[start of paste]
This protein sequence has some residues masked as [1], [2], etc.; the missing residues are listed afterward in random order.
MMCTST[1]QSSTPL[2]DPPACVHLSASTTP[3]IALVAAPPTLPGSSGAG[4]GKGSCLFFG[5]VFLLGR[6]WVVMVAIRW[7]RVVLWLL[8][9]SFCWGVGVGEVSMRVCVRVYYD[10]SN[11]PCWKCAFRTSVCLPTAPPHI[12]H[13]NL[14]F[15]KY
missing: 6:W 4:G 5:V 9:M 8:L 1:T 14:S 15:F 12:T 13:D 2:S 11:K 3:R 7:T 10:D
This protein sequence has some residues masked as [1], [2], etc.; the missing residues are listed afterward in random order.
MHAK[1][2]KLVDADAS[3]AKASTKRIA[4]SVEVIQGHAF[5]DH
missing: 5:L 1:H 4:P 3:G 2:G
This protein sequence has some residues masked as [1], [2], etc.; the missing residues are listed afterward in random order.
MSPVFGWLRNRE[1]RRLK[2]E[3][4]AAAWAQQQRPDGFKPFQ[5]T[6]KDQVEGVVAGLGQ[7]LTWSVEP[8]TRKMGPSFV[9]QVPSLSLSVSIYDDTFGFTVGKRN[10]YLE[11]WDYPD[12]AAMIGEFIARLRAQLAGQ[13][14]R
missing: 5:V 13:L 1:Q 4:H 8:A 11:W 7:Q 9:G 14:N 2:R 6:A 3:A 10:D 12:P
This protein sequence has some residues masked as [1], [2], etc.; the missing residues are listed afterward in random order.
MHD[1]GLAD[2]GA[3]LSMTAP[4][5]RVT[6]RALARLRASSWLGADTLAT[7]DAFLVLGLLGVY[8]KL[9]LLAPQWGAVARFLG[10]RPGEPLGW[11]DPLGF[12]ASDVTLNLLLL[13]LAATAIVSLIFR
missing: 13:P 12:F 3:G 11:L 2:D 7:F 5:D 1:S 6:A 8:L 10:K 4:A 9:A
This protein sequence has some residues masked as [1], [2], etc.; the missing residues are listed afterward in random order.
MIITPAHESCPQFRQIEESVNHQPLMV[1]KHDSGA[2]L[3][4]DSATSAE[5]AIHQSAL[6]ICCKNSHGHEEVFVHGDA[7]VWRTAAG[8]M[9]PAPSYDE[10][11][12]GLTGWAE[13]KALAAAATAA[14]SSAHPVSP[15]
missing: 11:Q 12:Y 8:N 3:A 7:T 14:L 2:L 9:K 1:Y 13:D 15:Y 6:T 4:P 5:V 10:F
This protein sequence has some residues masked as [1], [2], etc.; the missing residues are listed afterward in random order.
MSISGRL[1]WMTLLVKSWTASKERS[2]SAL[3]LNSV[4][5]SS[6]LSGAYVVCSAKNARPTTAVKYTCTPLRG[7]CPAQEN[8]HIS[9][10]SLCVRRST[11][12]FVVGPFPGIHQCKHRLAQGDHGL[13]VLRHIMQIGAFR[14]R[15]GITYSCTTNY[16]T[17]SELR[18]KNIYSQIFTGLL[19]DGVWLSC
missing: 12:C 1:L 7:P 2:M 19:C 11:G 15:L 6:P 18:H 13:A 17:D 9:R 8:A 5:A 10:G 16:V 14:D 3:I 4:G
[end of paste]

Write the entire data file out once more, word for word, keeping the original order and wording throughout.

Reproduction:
This protein sequence has some residues masked as [1], [2], etc.; the missing residues are listed afterward in random order.
MMCTST[1]QSSTPL[2]DPPACVHLSASTTP[3]IALVAAPPTLPGSSGAG[4]GKGSCLFFG[5]VFLLGR[6]WVVMVAIRW[7]RVVLWLL[8][9]SFCWGVGVGEVSMRVCVRVYYD[10]SN[11]PCWKCAFRTSVCLPTAPPHI[12]H[13]NL[14]F[15]KY
missing: 6:W 4:G 5:V 9:M 8:L 1:T 14:S 15:F 12:T 13:D 2:S 11:K 3:R 7:T 10:D
This protein sequence has some residues masked as [1], [2], etc.; the missing residues are listed afterward in random order.
MHAK[1][2]KLVDADAS[3]AKASTKRIA[4]SVEVIQGHAF[5]DH
missing: 5:L 1:H 4:P 3:G 2:G
This protein sequence has some residues masked as [1], [2], etc.; the missing residues are listed afterward in random order.
MSPVFGWLRNRE[1]RRLK[2]E[3][4]AAAWAQQQRPDGFKPFQ[5]T[6]KDQVEGVVAGLGQ[7]LTWSVEP[8]TRKMGPSFV[9]QVPSLSLSVSIYDDTFGFTVGKRN[10]YLE[11]WDYPD[12]AAMIGEFIARLRAQLAGQ[13][14]R
missing: 5:V 13:L 1:Q 4:H 8:A 11:W 7:Q 9:G 14:N 2:R 6:A 3:A 10:D 12:P
This protein sequence has some residues masked as [1], [2], etc.; the missing residues are listed afterward in random order.
MHD[1]GLAD[2]GA[3]LSMTAP[4][5]RVT[6]RALARLRASSWLGADTLAT[7]DAFLVLGLLGVY[8]KL[9]LLAPQWGAVARFLG[10]RPGEPLGW[11]DPLGF[12]ASDVTLNLLLL[13]LAATAIVSLIFR
missing: 13:P 12:F 3:G 11:L 2:D 7:F 5:D 1:S 6:A 8:L 10:K 4:A 9:A
This protein sequence has some residues masked as [1], [2], etc.; the missing residues are listed afterward in random order.
MIITPAHESCPQFRQIEESVNHQPLMV[1]KHDSGA[2]L[3][4]DSATSAE[5]AIHQSAL[6]ICCKNSHGHEEVFVHGDA[7]VWRTAAG[8]M[9]PAPSYDE[10][11][12]GLTGWAE[13]KALAAAATAA[14]SSAHPVSP[15]
missing: 11:Q 12:Y 8:N 3:A 7:T 14:L 2:L 9:K 1:Y 13:D 15:Y 6:T 4:P 5:V 10:F
This protein sequence has some residues masked as [1], [2], etc.; the missing residues are listed afterward in random order.
MSISGRL[1]WMTLLVKSWTASKERS[2]SAL[3]LNSV[4][5]SS[6]LSGAYVVCSAKNARPTTAVKYTCTPLRG[7]CPAQEN[8]HIS[9][10]SLCVRRST[11][12]FVVGPFPGIHQCKHRLAQGDHGL[13]VLRHIMQIGAFR[14]R[15]GITYSCTTNY[16]T[17]SELR[18]KNIYSQIFTGLL[19]DGVWLSC
missing: 12:C 1:L 7:P 2:M 19:C 11:G 15:L 6:P 18:H 13:A 17:D 9:R 8:A 5:A 10:G 16:V 14:D 3:I 4:G